Bigelow deserves and will get the Best Director Oscar for her work on The Hurt Locker.  Her film conveys both the incredible pressure American troops in Iraq have been under to make instant life-and-death decisions and the limits of high-tech to take the pressure off of them. As she develops the film's premise, that something about war is addictive, we realize it's not just Sgt. James who's addicted. All of us are. In Sgt. James' case, it's the unmediated experience of danger that's addictive. He disarms bombs with his own hands. For the rest of us, it's war as the central reality of our time.

That Sgt. James is unable to find his way home, that by the end of the film all he wants is another moonwalk down a deserted Baghdad street in search of another bomb, says something important, though disturbing, about what it means to be a human being -- or a nation -- at war.

Ms. Nochimson should watch The Hurt Locker standing up next time. Clearly, most of it went over her head. And she should give up criticizing films until she learns what irony and metaphor are for.

Wednesday, September 20, 2017

Hollywood's Real Glass Ceiling

Kathyrn Bigelow is about to become the first woman to win an Academy Award for Best Director.

Whether she deserves the Best Director prize -- and I happen to think she does -- is beside the point.  Ms. Bigelow will come away with the Oscar for Best Director as a consolation prize, because the Academy can't afford to admit that The Hurt Locker was the best picture of the year.

The Hurt Locker is up against Hollywood's real glass ceiling:  the industry's profit margin.

Can Hollywood acknowledge that a low-budget movie that has grossed less than $20 million is a better film than the box office event Avatar that has grossed over $1 billion and is on its way to becoming one of the most profitable films of all time?  Can the industry tell moviegoers:  Thanks for the bucks, but the 3D spectacle you blew your money on last Christmas wasn't a great movie after all?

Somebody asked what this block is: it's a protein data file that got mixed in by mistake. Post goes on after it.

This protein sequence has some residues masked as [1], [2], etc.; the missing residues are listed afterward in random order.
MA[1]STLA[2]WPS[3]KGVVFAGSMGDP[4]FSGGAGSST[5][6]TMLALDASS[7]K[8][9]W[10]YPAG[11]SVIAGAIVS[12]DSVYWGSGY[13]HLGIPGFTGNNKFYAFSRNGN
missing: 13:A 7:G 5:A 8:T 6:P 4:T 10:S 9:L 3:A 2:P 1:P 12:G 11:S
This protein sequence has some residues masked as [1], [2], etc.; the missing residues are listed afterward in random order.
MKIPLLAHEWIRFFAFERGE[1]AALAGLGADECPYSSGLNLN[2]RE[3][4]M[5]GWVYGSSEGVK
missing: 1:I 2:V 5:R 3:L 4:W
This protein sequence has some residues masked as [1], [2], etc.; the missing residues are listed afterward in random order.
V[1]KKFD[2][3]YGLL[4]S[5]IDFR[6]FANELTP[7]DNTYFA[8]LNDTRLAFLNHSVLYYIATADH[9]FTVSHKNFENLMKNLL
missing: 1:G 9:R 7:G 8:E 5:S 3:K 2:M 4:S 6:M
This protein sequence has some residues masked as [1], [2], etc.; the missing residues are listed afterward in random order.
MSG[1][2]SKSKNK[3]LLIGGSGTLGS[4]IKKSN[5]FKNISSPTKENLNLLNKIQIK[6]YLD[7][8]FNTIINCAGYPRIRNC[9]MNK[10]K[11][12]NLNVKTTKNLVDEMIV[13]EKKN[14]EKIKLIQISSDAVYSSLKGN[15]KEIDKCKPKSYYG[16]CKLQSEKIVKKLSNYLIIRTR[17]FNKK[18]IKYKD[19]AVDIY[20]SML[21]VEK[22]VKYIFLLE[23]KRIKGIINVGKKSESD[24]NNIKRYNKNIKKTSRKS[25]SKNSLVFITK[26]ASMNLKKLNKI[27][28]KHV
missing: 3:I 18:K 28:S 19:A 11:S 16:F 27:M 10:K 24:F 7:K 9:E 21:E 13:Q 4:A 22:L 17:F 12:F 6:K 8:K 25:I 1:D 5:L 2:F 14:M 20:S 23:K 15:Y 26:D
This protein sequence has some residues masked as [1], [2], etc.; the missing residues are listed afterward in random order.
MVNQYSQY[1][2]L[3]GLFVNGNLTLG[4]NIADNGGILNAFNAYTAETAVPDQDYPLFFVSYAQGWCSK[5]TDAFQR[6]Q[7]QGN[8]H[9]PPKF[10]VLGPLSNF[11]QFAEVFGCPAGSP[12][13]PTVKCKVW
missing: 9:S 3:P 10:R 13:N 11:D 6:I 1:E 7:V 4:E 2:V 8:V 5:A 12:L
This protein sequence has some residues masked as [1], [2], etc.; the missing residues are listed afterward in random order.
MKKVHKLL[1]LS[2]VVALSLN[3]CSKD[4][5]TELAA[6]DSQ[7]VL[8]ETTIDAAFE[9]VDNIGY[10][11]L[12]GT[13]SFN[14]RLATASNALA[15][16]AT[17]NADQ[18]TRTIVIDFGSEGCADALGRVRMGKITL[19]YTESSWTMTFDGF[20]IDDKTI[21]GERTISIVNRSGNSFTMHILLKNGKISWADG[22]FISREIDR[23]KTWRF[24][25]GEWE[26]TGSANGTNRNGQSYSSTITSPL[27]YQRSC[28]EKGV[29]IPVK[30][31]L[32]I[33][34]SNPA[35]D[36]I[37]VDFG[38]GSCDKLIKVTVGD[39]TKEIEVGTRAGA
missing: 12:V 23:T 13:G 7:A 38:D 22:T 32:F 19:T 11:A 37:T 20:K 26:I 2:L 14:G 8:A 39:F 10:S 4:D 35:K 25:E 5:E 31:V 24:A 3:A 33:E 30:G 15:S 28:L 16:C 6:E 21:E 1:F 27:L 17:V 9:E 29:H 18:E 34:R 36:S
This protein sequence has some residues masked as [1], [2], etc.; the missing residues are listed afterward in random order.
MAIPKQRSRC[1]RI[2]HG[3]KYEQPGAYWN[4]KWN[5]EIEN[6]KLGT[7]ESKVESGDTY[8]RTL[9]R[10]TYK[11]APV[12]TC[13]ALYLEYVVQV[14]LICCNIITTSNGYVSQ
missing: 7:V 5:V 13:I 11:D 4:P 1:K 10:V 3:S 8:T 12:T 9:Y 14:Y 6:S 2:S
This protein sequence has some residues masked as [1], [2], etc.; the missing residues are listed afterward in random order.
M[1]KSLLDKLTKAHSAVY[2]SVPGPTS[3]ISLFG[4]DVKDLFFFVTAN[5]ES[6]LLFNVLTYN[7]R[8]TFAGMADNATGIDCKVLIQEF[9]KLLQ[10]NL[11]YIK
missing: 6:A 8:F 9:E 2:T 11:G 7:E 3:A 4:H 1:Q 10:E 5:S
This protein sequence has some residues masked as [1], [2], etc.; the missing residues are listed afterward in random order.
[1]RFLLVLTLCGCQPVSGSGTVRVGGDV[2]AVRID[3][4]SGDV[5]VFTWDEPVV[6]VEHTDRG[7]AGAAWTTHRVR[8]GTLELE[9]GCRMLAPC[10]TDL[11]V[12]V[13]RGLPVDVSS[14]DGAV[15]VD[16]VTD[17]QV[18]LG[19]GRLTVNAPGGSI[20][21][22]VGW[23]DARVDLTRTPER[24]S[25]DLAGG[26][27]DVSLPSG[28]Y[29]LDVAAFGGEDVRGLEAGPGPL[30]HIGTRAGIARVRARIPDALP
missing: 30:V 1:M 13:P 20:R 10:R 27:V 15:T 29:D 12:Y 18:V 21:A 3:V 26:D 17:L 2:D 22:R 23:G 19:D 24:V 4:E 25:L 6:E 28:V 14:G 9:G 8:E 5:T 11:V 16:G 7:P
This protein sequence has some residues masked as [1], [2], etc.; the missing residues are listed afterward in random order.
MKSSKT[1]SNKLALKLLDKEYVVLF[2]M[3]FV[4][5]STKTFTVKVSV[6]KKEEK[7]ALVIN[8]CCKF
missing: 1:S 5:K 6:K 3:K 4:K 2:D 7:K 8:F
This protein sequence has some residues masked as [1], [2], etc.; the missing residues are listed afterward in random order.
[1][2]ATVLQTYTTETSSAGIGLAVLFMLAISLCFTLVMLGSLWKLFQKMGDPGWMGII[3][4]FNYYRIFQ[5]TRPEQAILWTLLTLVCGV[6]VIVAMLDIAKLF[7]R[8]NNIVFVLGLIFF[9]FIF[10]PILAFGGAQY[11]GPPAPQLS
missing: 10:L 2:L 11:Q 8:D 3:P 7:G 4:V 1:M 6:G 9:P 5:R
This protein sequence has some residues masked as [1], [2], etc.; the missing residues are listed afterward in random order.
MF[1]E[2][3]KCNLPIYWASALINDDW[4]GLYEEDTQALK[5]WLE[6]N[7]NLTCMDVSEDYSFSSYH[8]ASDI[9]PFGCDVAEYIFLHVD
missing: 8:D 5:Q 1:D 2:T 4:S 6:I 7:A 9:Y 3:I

The face-off between The Hurt Locker and Avatar has been billed as woman against man, ex-wife against ex-husband, blockbuster against art house breakout.  But, in the most basic sense, the confrontation looming at the Academy Awards is about whether movies can come to grips with the human condition instead of trying to escape from it.

Can we afford to make movies that synthesize real experience, to support producers and directors who engage the world as artists, or can we only support escapist spectaculars that distract us from the real world?

Rejecting The Hurt Locker will be a clear statement that Hollywood doesn't have the heart to take on the real world.  In the head-to-head match-up between The Hurt Locker and Avatar, there is no question that The Hurt Locker is the better film.

Avatar is a significant motion picture event, designed to revive a floundering industry by providing a 3D experience that can’t be matched by television or DVDs. Its release has been accompanied by the kind of marketing campaign you’d expect for a film that took over 10 years and a few hundred million dollars to produce. It’s probably the first of many 3D blockbusters Hollywood will crank out over the next couple of years, and, in that sense at least, it represents the future of the industry.